Banks Earn Huge Profits After Whining About New Regulations

Thursday, 18 Jul 2013 08:24 AM

By Michael Kling

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Banks have been warning for well over a year that tougher regulations and stricter capital requirements would hurt their businesses as well as the overall economy.

Yet they've been announcing huge profits.

Goldman Sachs reported earnings of $1.86 billion for the second quarter, a 100 percent increase over a year ago. Citigroup had $4.18 billion in profits, up 42 percent, JPMorgan Chase had $6.53 billion, a 33 percent jump, and Wells Fargo, $5.5 billion, a 19 percent increase.

Editor's Note:
The Final Turning Predicted for America. See Proof.

Pundits are pointing out the discrepancy between the banks' whining about onerous Dodd-Frank regulations and their huge profits.

The enormous profits show that we should not take banks' whining seriously, says Slate's Michael Yglesias. Nor should we take seriously bank complaints about proposals for stricter capital requirements.

Requiring banks to drastically and immediately reduce leverage would cause substantial disruptions, he admits. But if they're earning billions in profits quarterly the task would be easier over time. They could simply use profits to increase their capital cushions instead of sending it to shareholders and executives.

At least giant banks with giant profits, Yglesias writes, are better than giant banks with giant losses, which would prompt a financial crisis.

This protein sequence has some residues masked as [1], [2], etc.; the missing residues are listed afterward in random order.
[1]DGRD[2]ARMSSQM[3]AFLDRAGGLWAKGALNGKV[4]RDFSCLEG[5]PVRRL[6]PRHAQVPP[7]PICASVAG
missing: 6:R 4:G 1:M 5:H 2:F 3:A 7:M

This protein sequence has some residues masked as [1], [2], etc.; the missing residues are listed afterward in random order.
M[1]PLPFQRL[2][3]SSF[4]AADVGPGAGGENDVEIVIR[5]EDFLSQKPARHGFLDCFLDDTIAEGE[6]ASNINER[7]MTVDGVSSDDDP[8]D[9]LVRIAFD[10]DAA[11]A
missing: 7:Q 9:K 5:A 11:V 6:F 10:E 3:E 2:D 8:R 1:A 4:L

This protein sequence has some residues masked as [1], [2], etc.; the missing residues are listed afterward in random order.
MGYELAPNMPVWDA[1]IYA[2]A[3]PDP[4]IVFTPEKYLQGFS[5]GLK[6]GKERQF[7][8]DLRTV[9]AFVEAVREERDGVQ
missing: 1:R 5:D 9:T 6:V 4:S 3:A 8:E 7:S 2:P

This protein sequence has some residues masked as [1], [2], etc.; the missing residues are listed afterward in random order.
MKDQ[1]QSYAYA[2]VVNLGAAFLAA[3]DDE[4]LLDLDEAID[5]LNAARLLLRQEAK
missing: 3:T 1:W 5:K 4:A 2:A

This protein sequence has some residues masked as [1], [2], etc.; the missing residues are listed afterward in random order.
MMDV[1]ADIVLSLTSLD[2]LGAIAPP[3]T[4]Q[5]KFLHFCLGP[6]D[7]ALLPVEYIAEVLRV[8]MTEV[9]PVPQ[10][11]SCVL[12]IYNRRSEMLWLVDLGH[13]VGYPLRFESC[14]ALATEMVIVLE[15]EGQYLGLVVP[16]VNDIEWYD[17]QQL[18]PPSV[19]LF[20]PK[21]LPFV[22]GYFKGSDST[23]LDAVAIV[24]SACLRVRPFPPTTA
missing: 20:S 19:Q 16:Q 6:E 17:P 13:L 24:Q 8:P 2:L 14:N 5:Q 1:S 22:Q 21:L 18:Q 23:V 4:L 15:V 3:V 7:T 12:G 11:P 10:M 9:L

The Huffington Post, calling record bank profits part of a long-term trend since the financial crisis, took a more critical tone: "Why, it's almost like they're not telling the truth when they warn, repeatedly, that these new rules will destroy their profits and the economy."

Regulators have finished fewer than 40 percent of the new rules required by the Dodd-Frank Act, The Post notes, citing the law firm Davis Polk.

While regulators just recently proposed larger capital requirements, banks are sometimes acting like they're already constrained by the new rules. Citigroup, for instance, is already close to meeting new leverage ratio requirements, and its traditional banking unit already meets the ratio.

Despite largely meeting requirements — which it has warned would wreck its lending along with the economy — its profits skyrocketed.

The big banks want to be quiet about their huge profits since making too much money would draw unwanted attention, according to The Post.

"If they can handle the rules that have been put in place so far with hardly a hiccup, maybe they can handle even higher capital requirements and new regulations on derivatives and trading."

Editor's Note: The Final Turning Predicted for America. See Proof.

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